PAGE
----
Stereotypical Plot Cripples Mahesh Magic

The director showcases power, greed, corruption as well as regression, hope and agony, in equal measure.

Published: 08th August 2015 05:32 AM  |   Last Updated: 08th August 2015 05:32 AM   |  A+A-

What happens when you have all the wealth in the world and yet remain unhappy, craving for something you can’t even fully comprehend? That’s exactly what Mahesh Babu goes through in Koratala Siva’s Srimanthudu.

The director showcases power, greed, corruption as well as regression, hope and agony, in equal measure. However, while Mahesh Babu effortlessly sails through the movie, Srimanthudu is cliched, unimaginative and stretched beyond its potential.Ravikanth (Jagapati Babu) is a cold, hard businessman and is one of the wealthiest persons in Hyderabad.

Srimanthudu.jpgDespite achieving great professional success, he struggles to relate to his own son, Harshvardhan (Mahesh Babu), who shows no interest in money or taking over his company. A diamond in the rough, Harsha meets Charusheela (Shruti Hassan), a student pursuing a course in rural development. Intrigued by the subject, he too joins the course and the duo fall in love. However, Charusheela decides to cut all ties when she realises that Harsha is the son of industrialist Ravikanth, who left her village to make money, leaving the village in shambles.

To prove her wrong, Harsha decides to visit the village and change it. How he transforms a village beyond saving and frees it from the clutches of corrupt politicians, makes for the rest of the story.

While the film is quite gripping when it starts off, it moves at a sluggish pace and drags on unnecessarily. Random placement of songs for inexplicable reasons further infuriates the viewers.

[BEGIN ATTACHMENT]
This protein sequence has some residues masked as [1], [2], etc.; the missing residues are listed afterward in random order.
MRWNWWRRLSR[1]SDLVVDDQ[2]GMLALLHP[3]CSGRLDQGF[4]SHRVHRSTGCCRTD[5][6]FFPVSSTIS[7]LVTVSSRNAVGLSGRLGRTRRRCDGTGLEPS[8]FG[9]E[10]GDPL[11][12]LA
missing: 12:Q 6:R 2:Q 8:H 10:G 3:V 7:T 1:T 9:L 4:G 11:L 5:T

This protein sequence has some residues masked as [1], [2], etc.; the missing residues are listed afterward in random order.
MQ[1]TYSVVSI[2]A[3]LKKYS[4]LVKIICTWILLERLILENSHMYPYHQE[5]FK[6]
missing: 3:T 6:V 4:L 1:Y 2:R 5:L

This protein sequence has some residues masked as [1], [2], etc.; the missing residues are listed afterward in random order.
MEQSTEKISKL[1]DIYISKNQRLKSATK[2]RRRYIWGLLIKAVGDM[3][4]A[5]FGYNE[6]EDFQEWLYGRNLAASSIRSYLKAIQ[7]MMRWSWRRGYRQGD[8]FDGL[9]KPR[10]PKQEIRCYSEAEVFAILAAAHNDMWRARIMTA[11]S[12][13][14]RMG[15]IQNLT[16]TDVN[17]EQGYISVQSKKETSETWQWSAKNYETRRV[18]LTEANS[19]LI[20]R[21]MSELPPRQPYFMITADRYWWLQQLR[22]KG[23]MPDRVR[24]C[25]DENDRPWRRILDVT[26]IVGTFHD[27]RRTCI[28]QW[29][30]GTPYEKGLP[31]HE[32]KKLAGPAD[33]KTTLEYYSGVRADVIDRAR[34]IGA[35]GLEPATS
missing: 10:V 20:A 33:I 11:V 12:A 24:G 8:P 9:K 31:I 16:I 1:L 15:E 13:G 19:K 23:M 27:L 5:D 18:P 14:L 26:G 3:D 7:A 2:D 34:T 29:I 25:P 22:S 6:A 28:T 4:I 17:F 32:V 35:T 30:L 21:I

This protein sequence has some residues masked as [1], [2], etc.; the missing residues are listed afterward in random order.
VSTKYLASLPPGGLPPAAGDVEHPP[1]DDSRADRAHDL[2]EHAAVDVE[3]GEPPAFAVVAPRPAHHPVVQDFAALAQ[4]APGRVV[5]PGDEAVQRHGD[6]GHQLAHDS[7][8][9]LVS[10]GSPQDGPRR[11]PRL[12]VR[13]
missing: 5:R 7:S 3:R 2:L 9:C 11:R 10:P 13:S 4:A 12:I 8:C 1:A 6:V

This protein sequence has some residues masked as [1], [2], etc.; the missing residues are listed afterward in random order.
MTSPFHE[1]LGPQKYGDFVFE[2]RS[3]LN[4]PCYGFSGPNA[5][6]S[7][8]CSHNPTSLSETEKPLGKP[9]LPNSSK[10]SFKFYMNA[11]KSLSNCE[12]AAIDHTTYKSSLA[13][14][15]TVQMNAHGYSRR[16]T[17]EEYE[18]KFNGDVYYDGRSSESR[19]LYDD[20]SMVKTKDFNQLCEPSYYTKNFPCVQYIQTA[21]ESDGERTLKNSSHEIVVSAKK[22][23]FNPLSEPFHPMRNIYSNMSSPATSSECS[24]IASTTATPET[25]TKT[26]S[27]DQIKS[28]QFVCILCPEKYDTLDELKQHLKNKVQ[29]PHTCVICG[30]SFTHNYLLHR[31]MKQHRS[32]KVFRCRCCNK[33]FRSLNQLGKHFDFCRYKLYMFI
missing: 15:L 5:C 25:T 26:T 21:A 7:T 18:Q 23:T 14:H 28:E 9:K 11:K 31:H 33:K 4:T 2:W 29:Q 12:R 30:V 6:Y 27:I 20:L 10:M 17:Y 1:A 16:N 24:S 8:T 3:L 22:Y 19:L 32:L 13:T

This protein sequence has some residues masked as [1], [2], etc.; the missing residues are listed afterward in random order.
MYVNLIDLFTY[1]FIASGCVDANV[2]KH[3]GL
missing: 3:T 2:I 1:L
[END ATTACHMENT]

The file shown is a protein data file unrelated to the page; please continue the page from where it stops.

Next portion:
The costumes and visuals are appealing and R Madhi’s cinematography is first-rate. However, editing by K Venkateshwara Rao is shockingly poor and the film is loaded (needlessly) with sentiment.

Devi Sri Prasad’s music, save for a couple of songs, is disappointing. Comedian Ali is wasted in an unwarranted, blink-and-miss role. Whatever little humour there is in the film looks forced and unnecessary.

The film also bears a striking resemblance to Ashutosh Gowarikar’s Swades, which further adds to its stereotypical setting.

Srimanthudu is Mahesh Babu’s film through and through. The actor brushes aside an ensemble cast and shines right through.

Mahesh plays his part to perfection, but his expression remains the same throughout the movie and the actor just rides on his charming looks. Shruti Hassan does a decent job as his love interest and fits the part as the traditional girl. Jagapathi Babu does a splendid job as the stern businessman but is let down by poor characterisation. What started as a powerful character, fizzles out as the film progresses. Rajendra Prasad is the surprise package in the film and does a fine job as a representative of a hapless village. The antagonists Mukesh Rishi and Sampath Raj are equally effective, while Rahul Ravindran is wasted in an inconsequential role.

Koratala Siva takes the tried and tested route when  it comes to family dramas and plays the emotion card throughout the movie. And while his intentions may be noble, he is let down by a weak script and a faulty screenplay. Srimanthudu would have made for much better viewing if it had been cut shorter by about half an hour. At the end of it, watching the film becomes an endurance rather than an experience.

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